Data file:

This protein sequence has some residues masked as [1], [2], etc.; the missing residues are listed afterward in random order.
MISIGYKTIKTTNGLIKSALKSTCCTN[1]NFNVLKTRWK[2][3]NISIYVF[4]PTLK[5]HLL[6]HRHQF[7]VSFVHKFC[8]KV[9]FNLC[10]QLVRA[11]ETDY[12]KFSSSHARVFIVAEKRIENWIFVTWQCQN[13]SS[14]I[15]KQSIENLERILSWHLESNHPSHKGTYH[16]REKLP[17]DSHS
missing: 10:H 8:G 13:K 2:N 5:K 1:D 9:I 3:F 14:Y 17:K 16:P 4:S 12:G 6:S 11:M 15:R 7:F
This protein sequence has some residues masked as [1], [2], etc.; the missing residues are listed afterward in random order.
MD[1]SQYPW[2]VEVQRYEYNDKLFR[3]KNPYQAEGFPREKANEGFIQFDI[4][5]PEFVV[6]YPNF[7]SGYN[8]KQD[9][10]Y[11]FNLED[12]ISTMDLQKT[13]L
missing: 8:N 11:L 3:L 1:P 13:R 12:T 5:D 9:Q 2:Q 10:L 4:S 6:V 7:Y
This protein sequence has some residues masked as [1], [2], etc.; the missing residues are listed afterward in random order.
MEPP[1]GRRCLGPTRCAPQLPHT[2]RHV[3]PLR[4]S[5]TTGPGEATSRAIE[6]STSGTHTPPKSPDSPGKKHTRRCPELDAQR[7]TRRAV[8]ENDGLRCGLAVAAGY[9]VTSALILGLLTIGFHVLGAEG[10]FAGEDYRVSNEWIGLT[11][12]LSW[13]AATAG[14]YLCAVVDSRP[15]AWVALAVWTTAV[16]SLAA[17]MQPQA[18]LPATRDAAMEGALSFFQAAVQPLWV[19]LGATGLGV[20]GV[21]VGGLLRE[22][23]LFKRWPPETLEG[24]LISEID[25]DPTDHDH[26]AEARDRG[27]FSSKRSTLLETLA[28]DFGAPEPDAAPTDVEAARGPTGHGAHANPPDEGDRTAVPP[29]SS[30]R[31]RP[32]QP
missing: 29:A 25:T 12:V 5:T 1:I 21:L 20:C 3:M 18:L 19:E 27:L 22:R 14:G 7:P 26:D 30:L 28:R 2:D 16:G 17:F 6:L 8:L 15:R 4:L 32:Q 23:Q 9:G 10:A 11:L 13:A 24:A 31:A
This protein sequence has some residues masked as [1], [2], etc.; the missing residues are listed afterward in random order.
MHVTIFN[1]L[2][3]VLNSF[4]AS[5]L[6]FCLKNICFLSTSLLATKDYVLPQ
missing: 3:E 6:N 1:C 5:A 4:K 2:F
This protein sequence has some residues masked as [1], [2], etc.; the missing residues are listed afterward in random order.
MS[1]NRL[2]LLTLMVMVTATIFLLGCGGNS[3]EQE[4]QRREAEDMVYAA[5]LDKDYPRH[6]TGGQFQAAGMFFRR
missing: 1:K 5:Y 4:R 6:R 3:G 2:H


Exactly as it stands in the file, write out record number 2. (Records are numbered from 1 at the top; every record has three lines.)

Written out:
This protein sequence has some residues masked as [1], [2], etc.; the missing residues are listed afterward in random order.
MD[1]SQYPW[2]VEVQRYEYNDKLFR[3]KNPYQAEGFPREKANEGFIQFDI[4][5]PEFVV[6]YPNF[7]SGYN[8]KQD[9][10]Y[11]FNLED[12]ISTMDLQKT[13]L
missing: 8:N 11:L 3:L 1:P 13:R 12:T 5:D 9:Q 2:Q 10:L 4:S 6:V 7:Y